Repeat after me: the People’s Republic of China is an authoritarian country. Political leaders are not elected. Human rights activists go to jail. Religious persecution is real.
China is not free.
Yet to visit the PRC is to visit a nation that feels free. It’s remarkably easy to get a visa. The consular office in Washington, D.C. is always crowded; pay an extra $30 and get same‐day service. It’s a lot harder for Chinese to get a visa from the U.S. government.
Blacklisting presumably occurs, but most vetting must be perfunctory. Given the time difference, the Washington consulate is handing out visas while the Beijing Foreign Ministry is sleeping. The PRC appears to have decided to err on the side of collecting U.S. dollars.
Beijing’s spacious new airport has no forbidding security presence. Exiting health check, immigration, and customs is no more onerous than returning home to the U.S.
Most Chinese and foreigners saunter through the green “nothing to declare” customs channel. No one appears to be checked for anything. I could have carried in political or religious literature without incident. (Heck, some people might view the copies of two of my foreign policy books which I brought on my most recent trip as subversive.)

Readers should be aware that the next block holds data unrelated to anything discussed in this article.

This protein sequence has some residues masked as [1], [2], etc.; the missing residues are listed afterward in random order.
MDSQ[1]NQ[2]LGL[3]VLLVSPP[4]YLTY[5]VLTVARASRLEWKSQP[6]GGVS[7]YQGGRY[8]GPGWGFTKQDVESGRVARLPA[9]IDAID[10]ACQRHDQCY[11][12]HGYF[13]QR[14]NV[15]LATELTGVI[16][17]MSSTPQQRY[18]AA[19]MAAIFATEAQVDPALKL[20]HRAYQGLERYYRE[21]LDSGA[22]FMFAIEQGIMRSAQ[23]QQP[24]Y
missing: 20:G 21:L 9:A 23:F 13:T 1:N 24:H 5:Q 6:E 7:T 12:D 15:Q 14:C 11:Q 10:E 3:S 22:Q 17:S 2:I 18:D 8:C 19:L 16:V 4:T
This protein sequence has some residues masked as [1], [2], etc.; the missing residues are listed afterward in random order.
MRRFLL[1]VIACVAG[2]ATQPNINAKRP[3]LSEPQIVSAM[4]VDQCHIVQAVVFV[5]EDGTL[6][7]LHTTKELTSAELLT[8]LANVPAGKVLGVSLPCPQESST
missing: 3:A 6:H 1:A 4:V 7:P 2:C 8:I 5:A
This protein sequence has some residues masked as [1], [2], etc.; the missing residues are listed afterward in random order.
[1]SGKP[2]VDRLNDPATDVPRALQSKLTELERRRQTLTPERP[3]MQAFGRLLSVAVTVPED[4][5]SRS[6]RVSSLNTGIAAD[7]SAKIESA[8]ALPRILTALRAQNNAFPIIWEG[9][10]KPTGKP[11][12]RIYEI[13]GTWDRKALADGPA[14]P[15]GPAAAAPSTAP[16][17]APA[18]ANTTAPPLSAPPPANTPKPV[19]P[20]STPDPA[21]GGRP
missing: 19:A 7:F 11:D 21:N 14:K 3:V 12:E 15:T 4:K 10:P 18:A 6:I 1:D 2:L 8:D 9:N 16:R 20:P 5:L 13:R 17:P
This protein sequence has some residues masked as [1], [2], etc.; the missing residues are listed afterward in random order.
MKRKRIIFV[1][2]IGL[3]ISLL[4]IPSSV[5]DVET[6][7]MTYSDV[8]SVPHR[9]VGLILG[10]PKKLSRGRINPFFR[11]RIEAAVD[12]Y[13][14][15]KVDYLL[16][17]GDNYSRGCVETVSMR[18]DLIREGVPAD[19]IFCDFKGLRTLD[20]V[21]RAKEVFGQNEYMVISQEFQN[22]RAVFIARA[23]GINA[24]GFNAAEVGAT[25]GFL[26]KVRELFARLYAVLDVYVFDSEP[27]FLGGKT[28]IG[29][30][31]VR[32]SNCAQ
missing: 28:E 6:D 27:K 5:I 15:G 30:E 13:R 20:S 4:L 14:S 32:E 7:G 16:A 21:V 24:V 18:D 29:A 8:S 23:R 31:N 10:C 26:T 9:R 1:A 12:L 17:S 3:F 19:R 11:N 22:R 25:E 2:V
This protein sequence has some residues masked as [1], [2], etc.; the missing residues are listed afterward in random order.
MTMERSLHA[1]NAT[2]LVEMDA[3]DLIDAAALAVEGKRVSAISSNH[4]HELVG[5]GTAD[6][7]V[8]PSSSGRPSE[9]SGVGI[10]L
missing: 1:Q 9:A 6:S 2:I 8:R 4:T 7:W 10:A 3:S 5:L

Presumably some people are discovered smuggling, but this isn’t North Korea, where my luggage was carefully searched and I was questioned for bringing in a few copies of a benign volume on the two Koreas. The Beijing regime apparently has decided that it is worth accepting the risk of minor subversion in order to encourage large‐scale business and tourist travel.
Once through you can fly anywhere in China. Temporary restrictions are imposed in crises, as during unrest in Tibet. But most of the country is open: the domestic terminal is full of Western passengers with no one in authority paying the slightest attention.
I went to Shenyang, a large city in China’s northeast, for an academic conference. The process was the same when I visited other cities as part of official delegations and to play tourist. Show up at the airport and you’re on your way. No security forces demanding your papers or restricting your movements. No need to get permission or sign in.